Eric Wolfram's Writing, Review of Musa the Warrior

Musa the Warrior

Directed by Kim Sung-Su

Musa the Warrior is an epic saga of a Korean diplomatic delegation stranded deep in China in the 13th century, and about their eventful journey home. Hundreds of actors wear splendid authentic looking costumes, and entire villages and forts are recreated to reenact how it might have been during the early Ming Dynasty. The film is very well made and features spectacular views of 10,000 miles of the Chinese landscapes in colorful wide screen cinemascope.

Musa the Warrior is born a slave, loyal to his master, he becomes free. The film questions status. It addresses class distinctions. Circumstances make the general and the princess less than or equal to the slave and the old sergeant. In the end, regardless of class, the charactures develop a mutual respect for each other.

The blood factor is high -- extremely high. Ample severed limbs, heads, and miscellaneous other slices, gouges, and gore litter themselves all over the many battle scenes in the film. The confusion that one would expect in a battle is recreated for the audience by cutting the film with thousands of edits and by cutting the actors with countless scars.

In spite of all the blood, and did I mention that there as a LOT of blood, the fighting appeared realistic and not unbelievable. That is, people died quickly, as one would expect, and there were no long sword fights where a single hero fends off 20 warriors with a single jump kick. The fight scenes were not drawn out for dramatic effect. Often death happened suddenly and bluntly.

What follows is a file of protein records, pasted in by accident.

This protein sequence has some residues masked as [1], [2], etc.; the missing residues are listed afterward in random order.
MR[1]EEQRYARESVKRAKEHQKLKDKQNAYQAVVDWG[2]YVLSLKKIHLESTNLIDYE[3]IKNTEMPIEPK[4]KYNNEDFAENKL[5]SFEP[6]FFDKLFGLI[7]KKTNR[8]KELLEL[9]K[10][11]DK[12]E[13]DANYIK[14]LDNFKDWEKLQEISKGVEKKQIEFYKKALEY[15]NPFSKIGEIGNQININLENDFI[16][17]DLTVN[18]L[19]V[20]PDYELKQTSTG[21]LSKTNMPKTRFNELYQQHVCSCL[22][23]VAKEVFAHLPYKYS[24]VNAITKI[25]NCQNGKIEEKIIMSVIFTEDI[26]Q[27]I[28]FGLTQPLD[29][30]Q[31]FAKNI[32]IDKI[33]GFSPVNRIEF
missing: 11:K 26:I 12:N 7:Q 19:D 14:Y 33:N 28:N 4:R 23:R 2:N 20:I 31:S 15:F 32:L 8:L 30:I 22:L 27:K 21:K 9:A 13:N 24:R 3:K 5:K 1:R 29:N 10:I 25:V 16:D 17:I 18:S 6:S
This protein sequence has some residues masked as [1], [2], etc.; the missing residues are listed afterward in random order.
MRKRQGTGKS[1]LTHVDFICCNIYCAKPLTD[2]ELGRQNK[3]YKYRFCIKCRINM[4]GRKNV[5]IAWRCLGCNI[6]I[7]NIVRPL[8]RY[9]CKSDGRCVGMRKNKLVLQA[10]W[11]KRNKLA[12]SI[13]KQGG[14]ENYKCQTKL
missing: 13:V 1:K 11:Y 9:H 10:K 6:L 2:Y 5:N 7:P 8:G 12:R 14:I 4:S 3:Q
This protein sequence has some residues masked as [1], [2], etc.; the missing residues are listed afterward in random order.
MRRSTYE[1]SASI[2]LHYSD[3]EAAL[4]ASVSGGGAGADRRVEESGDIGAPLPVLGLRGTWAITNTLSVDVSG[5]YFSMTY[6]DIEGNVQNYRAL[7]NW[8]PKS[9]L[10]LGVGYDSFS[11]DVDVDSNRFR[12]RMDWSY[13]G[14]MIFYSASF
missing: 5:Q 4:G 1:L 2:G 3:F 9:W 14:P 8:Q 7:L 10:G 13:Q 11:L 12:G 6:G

Honor, bravery, and extreme acts of courage are demonstrated by the Korean delegation and by their foes. This mutual respect which the film makers show of the Koreans and of their enemies is prevalent throughout this movie. At one point, one of the charactures admits a kinship between the Koreans and the Hans (Hans are the majority ethnic group in China, not to be confused with the Huns, who were nomadic warriors.) This mutual respect between enemies is a very gracious trait, one that may be lacking when watching similar films made in the West.

At times, the entire tone of the movie becomes too self congratulatory, however, as if it were a propaganda film from the Korean Department of History and Culture. At times the scenes are over acted and melodramatic. But overall, the film offers such mythical and splendid visions of the past, that these little affections are easily overlooked in the same way that it's easy to over look how heroic John Wayne was, for instance, in Tie A Yellow Ribbon.

In some ways, the film did resembles the cowboy and indian genera, where a small band of good guys are chased and surrounded by a large group of bad guys -- except in Musa the Warrior, the calvary never comes.

Instead, the needless and sometimes illogical massacre of the good guys, one by one, took the film to a different place. The climatic scene is a slow motion montage fight scene in a fortress on fire, with snow, a princesses, blood, love, sand, wind and ample honorable death. What else do you need?

Country: South Korea
Year: 2001
Run Time: 153 minutes
Cast: Zhang Ziyi, Jung Woo-Sung, Ahn Sung-Ki, Joo Jin-Mo
Producer: Cho Min-Hwan, Zhang Xia
Editor: Kim Hyun
Cinematographer: Kim Hyung-Ku
Screenwriter: Kim Sung-Su

This Film Was Viewed at the 45th San Francisco International Film Festival

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